Search

Stay Connected

NOAA Research News

New chemical discovered during historic airborne research mission to spur reexamination of marine sulfur cycle and climate models

The discovery of a novel sulfur compound during a 2017 NASA airborne research campaign will likely spur a scientific reassessment of a fundamental marine chemical cycle which drives the formation of oceanic clouds that play a key role in moderating climate.  “People thought the sulfur budget was well understood,” said NOAA scientist Patricia Quinn, who was not involved in the study. “This throws a kink in the whole works.”

Storm-induced sea level spikes expected to increase on the Gulf and Atlantic coasts

New NOAA model helps tease out differing reasons for storm surges

Using a new powerful NOAA global climate model, NOAA and partner researchers show that big storm-induced spikes in sea levels will increase in the future from the Gulf Coast to the Atlantic coast as warming progresses, but will be driven by differing forces.

Barbadian students tour NOAA Ship Ronald H. Brown

Air & Sea Chronicles

Editor's note: Air & Sea Chronicles is NOAA's blog series documenting the ATOMIC mission in Barbados. This post is by Cindy Sandoval, a communications specialist from NOAA Fisheries who was on detial assisting NOAA Communications with ATOMIC outreach. 

Over 50 Barbadian or Bajan students toured NOAA Ship Ronald H. Brown during the vessel’s short port call in Bridgetown, Barbados. While aboard, students learned about NOAA’s mission, the role the vessel plays in cutting-edge research, and why their island nation is at the center of an unprecedented effort to better understand the interactions of atmosphere and ocean. 

RSS
First4567891011Last

Popular Research News

Rise of carbon dioxide unabated

Rise of carbon dioxide unabated Read more

Atmospheric carbon dioxide measured at Mauna Loa Observatory reached a seasonal peak of 417.1 parts per million for 2020 in May, the highest monthly reading ever recorded. Monthly CO2 values at Mauna Loa first breached the 400 ppm threshold in 2014, and are now at levels not experienced by the atmosphere in several million years.

Dangerous humid heat extremes occurring decades before expected

Dangerous humid heat extremes occurring decades before expected Read more

Climate models project that combinations of heat and humidity could reach deadly thresholds for anyone spending several hours outdoors by the end of the 21st century. However, new NOAA-supported research says these extremes are already happening — decades before anticipated — due to global warming to date.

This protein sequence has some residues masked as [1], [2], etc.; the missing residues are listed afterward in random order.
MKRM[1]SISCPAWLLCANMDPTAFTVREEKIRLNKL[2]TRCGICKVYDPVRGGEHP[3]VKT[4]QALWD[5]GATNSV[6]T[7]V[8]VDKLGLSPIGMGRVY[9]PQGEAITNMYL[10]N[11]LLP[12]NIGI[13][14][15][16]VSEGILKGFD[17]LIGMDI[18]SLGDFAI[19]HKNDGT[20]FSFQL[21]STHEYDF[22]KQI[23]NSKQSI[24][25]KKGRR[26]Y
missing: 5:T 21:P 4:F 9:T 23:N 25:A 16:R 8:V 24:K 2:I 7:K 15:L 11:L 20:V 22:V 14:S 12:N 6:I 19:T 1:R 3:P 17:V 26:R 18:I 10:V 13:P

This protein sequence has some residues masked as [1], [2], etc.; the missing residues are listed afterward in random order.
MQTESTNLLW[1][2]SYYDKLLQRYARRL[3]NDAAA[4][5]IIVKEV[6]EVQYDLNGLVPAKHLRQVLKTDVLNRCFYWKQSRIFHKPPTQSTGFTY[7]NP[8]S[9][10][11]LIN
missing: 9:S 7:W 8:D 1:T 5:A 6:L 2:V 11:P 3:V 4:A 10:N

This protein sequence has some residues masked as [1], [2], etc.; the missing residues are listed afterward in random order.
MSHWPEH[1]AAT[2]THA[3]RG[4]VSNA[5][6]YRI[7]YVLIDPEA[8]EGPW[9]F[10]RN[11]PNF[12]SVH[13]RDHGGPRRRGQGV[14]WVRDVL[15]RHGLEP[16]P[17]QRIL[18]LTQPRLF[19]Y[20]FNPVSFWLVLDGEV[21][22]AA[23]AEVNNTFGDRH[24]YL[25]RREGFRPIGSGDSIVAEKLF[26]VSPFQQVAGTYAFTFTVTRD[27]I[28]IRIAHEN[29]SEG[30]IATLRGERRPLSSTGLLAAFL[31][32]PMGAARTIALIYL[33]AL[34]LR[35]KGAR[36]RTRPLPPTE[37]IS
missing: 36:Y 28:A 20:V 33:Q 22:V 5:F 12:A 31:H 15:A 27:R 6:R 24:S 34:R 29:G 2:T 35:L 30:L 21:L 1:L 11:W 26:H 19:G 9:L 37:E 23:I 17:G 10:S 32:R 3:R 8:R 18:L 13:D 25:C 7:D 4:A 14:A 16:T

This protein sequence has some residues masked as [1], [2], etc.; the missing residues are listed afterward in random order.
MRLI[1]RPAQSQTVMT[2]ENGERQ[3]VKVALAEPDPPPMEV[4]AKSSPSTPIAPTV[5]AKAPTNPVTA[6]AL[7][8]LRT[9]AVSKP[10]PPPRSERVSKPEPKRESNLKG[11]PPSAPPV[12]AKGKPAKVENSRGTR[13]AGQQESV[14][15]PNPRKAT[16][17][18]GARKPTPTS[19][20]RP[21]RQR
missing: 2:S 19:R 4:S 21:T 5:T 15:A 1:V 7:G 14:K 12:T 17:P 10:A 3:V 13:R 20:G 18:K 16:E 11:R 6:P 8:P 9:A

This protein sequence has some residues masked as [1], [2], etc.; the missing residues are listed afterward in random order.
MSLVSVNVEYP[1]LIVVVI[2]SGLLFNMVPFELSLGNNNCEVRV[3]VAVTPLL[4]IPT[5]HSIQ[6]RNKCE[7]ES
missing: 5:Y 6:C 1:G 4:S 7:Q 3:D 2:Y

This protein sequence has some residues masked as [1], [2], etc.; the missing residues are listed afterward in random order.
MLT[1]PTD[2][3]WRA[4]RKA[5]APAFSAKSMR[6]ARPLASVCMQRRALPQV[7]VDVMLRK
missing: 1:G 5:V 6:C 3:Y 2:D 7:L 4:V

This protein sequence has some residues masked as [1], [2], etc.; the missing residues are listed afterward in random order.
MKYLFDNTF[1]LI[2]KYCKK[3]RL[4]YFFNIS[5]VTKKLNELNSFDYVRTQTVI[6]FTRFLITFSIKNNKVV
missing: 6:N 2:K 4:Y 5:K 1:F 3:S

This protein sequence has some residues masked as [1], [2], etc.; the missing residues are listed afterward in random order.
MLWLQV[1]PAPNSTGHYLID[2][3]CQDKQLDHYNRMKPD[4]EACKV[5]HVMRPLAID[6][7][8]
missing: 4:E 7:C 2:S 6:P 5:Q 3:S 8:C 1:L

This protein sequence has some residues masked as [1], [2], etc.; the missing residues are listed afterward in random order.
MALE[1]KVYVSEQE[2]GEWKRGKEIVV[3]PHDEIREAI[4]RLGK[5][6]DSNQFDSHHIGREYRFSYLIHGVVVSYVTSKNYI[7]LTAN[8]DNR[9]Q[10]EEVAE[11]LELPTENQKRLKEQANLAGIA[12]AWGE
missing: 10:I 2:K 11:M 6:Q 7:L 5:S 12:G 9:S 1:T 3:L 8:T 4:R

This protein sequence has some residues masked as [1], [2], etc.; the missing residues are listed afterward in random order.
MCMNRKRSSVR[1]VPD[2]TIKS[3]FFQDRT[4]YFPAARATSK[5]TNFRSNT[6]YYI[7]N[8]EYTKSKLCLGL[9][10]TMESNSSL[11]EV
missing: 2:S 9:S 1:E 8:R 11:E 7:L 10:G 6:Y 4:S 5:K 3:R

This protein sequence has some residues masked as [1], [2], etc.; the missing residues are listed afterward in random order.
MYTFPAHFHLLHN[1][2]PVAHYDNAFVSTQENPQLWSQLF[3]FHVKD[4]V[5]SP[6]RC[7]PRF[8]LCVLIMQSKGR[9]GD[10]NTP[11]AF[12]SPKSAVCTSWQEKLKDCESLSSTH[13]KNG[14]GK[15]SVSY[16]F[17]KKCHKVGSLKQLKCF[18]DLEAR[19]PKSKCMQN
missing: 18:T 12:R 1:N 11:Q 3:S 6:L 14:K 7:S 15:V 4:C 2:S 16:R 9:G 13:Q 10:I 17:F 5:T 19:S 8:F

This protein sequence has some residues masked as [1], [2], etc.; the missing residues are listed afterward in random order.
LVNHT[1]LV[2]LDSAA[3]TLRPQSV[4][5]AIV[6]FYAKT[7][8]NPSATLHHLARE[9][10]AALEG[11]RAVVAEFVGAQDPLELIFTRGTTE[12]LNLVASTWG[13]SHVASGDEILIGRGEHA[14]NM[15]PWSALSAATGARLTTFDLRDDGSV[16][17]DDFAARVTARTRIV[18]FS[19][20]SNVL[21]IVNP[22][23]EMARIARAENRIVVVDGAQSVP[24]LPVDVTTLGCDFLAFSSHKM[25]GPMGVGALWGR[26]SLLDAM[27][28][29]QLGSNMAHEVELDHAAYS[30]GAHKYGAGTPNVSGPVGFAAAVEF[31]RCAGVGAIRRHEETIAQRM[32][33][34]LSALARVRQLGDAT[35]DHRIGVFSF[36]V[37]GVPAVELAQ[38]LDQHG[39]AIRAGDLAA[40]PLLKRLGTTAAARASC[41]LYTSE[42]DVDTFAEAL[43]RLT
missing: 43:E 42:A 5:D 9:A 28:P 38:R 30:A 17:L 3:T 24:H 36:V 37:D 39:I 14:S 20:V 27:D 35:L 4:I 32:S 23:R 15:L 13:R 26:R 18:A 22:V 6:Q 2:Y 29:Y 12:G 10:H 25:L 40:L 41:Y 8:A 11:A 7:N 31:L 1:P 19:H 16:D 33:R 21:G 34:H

NOAA unveils 10-year roadmap for tackling ocean, Great Lakes acidification

Warming influence of greenhouse gases continues to rise, NOAA finds

Warming influence of greenhouse gases continues to rise, NOAA finds Read more

NOAA’s Annual Greenhouse Gas Index tracks the concentrations of greenhouse gases being added to the atmosphere principally from human-caused emissions. The AGGI then calculates the heat being added to Earth's atmosphere and oceans as a result. 

NOAA teams with United Nations to create locust-tracking application

NOAA teams with United Nations to create locust-tracking application Read more

NOAA’s powerful air quality model used to track pollution from wildfires, volcanoes and industrial accidents is now being used to help warn communities across Africa and Asia of what have been called the worst locust swarms in a quarter century. 

RSS
«August 2020»
SunMonTueWedThuFriSat
2627282930311
2345678
9101112131415
16171819202122
23242526272829
303112345

OAR HEADQUARTERS

Phone: 301-713-2458
Address: 1315 East-West Highway Silver Spring, MD 20910

Stay Connected

ABOUT US

Oceanic and Atmospheric Research (OAR) - or "NOAA Research" - provides the research foundation for understanding the complex systems that support our planet. Working in partnership with other organizational units of the NOAA, a bureau of the Department of Commerce, NOAA Research enables better forecasts, earlier warnings for natural disasters, and a greater understanding of the Earth. Our role is to provide unbiased science to better manage the environment, nationally, and globally.

CONTACT US

Can't Find What You Need?
Send Feedback
Copyright 2018 by NOAA Terms Of Use Privacy Statement
Back To Top